Polytetrafluoroethylene was discovered by accident. It now is an important material in the industry mainly because of its extremely high bonding energy, which prevents corrosion, halts reaction, and reduces friction (yeah carbon-fluorine bonds!)
And people've definitely put it to the test, making it contain some of the most vicious and chemically diabolical substances ever created. There is a whole HOST of items it can contain that some chemists have gone so far as to say they were 'evil':
Known as the gas of Lucifer, there is a whole list of people blown up and killed while just trying to work with one of its components, fluorine. It ignites stuff at temperatures that most of the stuff that we breathe in would be in liquid form. No one really knows about its atomic structure (obviously).
With a staggering pH of -25, it chews through stuff you might not even believe could be corroded; like wax or glass. It can even strip hyrogen off of methane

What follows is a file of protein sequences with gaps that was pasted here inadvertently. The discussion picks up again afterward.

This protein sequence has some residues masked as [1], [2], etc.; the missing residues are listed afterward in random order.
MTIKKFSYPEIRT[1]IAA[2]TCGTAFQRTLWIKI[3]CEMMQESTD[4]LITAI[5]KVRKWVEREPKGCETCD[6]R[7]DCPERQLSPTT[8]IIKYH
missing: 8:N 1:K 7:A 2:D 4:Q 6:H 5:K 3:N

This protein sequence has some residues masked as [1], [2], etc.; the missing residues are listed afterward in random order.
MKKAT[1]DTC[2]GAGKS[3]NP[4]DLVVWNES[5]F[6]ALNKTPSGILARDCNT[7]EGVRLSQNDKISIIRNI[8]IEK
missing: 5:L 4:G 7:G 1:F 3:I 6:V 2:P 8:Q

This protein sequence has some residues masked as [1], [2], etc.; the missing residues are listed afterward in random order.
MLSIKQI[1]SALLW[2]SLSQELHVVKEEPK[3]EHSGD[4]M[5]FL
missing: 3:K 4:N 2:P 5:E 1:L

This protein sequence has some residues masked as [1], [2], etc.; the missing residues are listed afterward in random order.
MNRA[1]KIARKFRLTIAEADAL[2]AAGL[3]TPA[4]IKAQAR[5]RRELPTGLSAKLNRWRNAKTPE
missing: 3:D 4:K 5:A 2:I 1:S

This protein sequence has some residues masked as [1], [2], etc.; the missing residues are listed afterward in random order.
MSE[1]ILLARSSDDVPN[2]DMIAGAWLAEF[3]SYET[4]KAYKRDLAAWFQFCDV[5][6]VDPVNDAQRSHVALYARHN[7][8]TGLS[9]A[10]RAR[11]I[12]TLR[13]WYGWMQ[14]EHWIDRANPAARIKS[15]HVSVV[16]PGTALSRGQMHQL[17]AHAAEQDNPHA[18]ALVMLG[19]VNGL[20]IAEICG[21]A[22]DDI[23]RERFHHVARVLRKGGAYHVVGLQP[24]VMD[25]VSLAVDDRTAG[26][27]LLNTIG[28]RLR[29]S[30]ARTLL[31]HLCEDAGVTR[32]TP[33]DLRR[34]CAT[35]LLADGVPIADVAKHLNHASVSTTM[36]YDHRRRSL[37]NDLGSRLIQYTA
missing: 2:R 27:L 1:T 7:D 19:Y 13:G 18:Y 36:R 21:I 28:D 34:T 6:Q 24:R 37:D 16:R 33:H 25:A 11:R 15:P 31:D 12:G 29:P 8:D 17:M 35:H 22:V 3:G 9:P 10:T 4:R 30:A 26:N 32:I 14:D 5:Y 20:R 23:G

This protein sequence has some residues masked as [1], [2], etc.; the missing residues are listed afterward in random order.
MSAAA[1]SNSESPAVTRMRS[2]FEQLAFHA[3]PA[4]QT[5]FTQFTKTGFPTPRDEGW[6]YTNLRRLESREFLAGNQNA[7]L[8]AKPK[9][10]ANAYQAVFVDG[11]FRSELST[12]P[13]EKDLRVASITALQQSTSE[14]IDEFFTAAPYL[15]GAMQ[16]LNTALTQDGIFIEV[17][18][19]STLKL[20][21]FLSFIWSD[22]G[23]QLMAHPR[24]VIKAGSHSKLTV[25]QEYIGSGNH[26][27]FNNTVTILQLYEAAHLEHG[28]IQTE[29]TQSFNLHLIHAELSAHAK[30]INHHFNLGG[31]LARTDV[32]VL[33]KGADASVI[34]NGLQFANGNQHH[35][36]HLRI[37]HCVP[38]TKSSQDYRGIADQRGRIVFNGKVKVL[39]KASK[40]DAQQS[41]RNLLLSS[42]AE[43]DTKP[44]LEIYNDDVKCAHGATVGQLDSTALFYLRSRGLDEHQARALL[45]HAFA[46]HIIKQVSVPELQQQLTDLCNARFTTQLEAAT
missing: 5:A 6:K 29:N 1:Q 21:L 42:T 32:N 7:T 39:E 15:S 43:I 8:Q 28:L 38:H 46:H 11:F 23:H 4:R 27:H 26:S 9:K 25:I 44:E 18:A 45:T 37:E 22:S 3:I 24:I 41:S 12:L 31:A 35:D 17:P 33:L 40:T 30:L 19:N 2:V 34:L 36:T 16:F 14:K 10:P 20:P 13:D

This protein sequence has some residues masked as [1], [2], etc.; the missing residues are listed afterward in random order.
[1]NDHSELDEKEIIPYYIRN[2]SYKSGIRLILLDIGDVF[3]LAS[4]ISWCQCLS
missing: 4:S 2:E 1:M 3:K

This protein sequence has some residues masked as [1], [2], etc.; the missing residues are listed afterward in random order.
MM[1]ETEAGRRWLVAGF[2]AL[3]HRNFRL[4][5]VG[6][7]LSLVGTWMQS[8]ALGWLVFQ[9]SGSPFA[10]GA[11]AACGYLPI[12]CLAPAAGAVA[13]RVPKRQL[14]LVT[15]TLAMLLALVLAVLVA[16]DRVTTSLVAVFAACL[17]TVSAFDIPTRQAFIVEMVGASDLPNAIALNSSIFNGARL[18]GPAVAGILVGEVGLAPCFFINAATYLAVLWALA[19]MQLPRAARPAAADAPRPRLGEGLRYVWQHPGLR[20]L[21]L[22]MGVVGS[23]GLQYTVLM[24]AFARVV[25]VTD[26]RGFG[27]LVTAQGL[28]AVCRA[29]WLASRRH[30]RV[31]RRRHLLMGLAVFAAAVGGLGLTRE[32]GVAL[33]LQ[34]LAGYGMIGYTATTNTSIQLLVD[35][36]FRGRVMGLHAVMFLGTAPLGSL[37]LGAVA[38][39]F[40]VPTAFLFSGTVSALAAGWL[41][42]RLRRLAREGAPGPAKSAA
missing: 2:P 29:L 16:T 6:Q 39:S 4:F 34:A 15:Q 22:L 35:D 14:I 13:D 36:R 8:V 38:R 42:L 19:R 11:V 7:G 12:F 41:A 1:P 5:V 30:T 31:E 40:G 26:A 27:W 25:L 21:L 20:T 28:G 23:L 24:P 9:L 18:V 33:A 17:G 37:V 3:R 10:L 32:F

...There are a lot of other chemical demons it can contain, but this is not the point. Let this suffice: Chemical Resistance Comparison (Spoiler: Fluorine is good at this corrosion thing.)
With this kind of hyper-resistance to about anything chemically destructive, is there anything that can destroy Teflon through only chemical means? A chemical that reacts exothermically to release heat, which melts the PTFE does not count. You get the drift.
Also, I am very curious as to whether there is anything more resilient than Teflon? Polytetrafluoroethylene is made of many carbon-fluorine bonds in series. However, carbon-fluorine is second only to the Si-F bond. Is there an "overclocked" Teflon made of silicon-fluorine bonds that is even stronger?
EDIT: Now I know that some, but very few, solvents can make a mark on Teflon; but my question has not been answered: Is there any more resistant substances?
(More Teflon bragging: Here. Take that aqua regia)